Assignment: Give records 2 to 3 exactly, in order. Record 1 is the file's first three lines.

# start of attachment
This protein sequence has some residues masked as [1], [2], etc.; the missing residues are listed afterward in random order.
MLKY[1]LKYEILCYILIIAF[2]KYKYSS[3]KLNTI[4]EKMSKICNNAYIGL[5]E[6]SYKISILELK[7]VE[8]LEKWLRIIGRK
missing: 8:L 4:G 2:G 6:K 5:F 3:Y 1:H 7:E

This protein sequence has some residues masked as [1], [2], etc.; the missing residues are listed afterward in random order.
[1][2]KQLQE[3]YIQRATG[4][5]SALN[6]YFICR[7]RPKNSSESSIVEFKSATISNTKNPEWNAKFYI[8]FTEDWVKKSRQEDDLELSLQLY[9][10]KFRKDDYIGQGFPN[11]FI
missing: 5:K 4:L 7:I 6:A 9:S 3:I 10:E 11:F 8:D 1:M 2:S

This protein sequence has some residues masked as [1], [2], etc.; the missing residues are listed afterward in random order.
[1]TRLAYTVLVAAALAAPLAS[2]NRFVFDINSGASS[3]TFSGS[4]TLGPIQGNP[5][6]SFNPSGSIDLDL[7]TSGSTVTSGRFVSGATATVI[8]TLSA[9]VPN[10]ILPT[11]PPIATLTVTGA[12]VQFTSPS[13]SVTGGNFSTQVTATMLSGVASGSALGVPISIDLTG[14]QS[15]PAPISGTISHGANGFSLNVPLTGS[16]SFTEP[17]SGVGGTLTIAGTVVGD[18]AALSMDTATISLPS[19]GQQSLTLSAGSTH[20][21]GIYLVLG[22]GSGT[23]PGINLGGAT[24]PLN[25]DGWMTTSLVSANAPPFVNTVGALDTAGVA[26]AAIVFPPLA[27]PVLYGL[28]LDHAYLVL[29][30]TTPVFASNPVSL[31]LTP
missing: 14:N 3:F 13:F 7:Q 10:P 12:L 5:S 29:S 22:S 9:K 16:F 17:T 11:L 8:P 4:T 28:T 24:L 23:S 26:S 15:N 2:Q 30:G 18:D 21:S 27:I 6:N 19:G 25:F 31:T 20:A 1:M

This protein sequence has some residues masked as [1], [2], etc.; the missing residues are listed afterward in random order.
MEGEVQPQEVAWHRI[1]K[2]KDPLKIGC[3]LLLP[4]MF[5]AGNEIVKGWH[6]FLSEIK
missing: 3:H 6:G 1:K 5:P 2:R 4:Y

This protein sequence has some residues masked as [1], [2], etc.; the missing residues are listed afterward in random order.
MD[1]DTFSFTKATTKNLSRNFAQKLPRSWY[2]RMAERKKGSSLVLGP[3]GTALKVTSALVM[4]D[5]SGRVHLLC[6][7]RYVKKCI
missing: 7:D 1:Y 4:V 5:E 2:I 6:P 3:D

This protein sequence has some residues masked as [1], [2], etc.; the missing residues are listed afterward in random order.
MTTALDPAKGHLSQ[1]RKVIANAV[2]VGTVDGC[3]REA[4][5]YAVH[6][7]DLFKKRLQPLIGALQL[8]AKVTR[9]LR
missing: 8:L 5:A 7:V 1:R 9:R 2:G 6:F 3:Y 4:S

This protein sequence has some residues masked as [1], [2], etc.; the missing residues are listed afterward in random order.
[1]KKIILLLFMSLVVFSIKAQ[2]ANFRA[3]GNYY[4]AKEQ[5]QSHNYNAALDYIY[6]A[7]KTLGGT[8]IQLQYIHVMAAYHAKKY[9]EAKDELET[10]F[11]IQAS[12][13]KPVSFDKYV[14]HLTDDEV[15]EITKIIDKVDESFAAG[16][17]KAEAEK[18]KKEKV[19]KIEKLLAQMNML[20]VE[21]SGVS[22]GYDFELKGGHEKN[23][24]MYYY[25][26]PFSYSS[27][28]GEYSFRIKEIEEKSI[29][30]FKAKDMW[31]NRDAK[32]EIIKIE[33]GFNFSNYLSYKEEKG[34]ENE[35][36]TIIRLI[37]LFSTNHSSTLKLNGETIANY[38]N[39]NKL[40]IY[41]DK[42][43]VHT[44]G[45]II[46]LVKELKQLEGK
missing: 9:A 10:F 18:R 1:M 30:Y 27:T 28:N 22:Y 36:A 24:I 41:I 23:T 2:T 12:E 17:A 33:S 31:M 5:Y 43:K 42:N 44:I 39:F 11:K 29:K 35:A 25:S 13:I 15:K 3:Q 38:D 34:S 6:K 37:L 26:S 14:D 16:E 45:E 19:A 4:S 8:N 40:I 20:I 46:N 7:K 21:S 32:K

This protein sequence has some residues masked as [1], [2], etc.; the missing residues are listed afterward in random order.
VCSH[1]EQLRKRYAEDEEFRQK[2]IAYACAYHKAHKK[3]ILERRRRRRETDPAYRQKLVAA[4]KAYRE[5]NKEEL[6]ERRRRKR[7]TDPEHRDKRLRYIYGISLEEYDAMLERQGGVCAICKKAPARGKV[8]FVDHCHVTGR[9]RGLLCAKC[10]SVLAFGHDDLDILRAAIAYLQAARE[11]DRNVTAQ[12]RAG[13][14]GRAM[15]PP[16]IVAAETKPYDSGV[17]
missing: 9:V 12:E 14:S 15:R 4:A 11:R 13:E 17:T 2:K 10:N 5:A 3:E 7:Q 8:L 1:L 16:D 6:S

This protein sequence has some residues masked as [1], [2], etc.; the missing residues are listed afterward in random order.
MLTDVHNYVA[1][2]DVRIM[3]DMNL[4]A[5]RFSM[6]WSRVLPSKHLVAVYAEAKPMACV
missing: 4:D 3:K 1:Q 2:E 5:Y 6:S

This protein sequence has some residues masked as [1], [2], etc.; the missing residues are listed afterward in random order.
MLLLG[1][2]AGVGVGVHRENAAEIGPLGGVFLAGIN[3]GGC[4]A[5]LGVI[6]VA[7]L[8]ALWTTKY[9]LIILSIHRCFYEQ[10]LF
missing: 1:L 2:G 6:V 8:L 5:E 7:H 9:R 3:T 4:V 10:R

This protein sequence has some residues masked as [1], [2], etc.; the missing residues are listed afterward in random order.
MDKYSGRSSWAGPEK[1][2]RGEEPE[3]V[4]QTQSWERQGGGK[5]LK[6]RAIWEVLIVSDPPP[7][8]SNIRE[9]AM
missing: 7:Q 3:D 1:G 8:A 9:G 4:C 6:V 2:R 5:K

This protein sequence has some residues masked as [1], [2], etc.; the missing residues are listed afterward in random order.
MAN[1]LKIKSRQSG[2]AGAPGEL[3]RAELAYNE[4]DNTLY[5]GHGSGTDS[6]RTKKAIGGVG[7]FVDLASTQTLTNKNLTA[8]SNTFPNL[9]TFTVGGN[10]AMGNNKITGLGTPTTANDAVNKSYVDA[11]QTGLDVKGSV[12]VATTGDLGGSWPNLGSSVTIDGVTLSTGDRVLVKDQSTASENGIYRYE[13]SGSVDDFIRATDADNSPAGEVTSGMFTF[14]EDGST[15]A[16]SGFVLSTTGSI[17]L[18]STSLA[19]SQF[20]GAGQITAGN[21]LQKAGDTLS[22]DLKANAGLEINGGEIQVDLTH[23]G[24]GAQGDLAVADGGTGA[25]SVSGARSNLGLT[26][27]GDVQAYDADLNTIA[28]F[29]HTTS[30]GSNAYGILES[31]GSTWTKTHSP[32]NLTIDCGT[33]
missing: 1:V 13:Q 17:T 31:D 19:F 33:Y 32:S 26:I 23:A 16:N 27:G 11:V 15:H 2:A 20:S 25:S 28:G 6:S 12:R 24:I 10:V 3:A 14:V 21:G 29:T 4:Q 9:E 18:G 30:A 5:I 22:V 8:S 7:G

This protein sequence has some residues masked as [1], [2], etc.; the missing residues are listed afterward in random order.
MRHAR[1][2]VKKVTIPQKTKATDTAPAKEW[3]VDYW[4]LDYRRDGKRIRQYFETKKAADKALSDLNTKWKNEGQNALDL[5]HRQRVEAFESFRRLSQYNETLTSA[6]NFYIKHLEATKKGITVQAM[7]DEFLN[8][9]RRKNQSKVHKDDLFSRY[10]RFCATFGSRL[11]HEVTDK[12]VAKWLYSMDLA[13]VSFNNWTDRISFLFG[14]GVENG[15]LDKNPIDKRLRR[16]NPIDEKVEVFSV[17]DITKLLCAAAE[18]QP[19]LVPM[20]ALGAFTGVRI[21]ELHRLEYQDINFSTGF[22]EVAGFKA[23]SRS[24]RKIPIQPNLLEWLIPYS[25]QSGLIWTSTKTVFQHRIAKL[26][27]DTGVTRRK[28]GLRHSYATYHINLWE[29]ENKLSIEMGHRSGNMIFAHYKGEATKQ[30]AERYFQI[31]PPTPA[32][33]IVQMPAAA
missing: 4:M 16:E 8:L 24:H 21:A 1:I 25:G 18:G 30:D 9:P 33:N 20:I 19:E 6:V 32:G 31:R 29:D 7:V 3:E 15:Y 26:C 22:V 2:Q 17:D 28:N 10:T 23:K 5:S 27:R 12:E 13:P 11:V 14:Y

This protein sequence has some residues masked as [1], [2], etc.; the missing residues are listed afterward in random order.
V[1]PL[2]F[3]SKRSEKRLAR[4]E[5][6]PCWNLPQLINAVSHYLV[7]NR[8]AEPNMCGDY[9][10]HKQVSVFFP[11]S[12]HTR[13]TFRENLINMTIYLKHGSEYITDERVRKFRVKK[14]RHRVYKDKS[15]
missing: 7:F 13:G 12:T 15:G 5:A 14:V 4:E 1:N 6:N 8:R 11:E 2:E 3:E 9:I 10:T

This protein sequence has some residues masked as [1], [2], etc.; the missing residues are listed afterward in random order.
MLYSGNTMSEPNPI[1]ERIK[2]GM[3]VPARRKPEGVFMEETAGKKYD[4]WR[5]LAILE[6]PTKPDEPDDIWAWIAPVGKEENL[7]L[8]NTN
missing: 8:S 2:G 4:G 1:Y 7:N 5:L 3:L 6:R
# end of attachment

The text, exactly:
This protein sequence has some residues masked as [1], [2], etc.; the missing residues are listed afterward in random order.
[1][2]KQLQE[3]YIQRATG[4][5]SALN[6]YFICR[7]RPKNSSESSIVEFKSATISNTKNPEWNAKFYI[8]FTEDWVKKSRQEDDLELSLQLY[9][10]KFRKDDYIGQGFPN[11]FI
missing: 5:K 4:L 7:I 6:A 9:S 3:I 10:E 11:F 8:D 1:M 2:S

This protein sequence has some residues masked as [1], [2], etc.; the missing residues are listed afterward in random order.
[1]TRLAYTVLVAAALAAPLAS[2]NRFVFDINSGASS[3]TFSGS[4]TLGPIQGNP[5][6]SFNPSGSIDLDL[7]TSGSTVTSGRFVSGATATVI[8]TLSA[9]VPN[10]ILPT[11]PPIATLTVTGA[12]VQFTSPS[13]SVTGGNFSTQVTATMLSGVASGSALGVPISIDLTG[14]QS[15]PAPISGTISHGANGFSLNVPLTGS[16]SFTEP[17]SGVGGTLTIAGTVVGD[18]AALSMDTATISLPS[19]GQQSLTLSAGSTH[20][21]GIYLVLG[22]GSGT[23]PGINLGGAT[24]PLN[25]DGWMTTSLVSANAPPFVNTVGALDTAGVA[26]AAIVFPPLA[27]PVLYGL[28]LDHAYLVL[29][30]TTPVFASNPVSL[31]LTP
missing: 14:N 3:F 13:F 7:Q 10:P 12:L 5:S 29:S 22:S 9:K 16:F 17:T 11:L 8:P 4:T 28:T 24:L 23:S 26:S 15:N 2:Q 30:G 18:D 21:S 27:I 6:N 19:G 25:F 31:T 20:A 1:M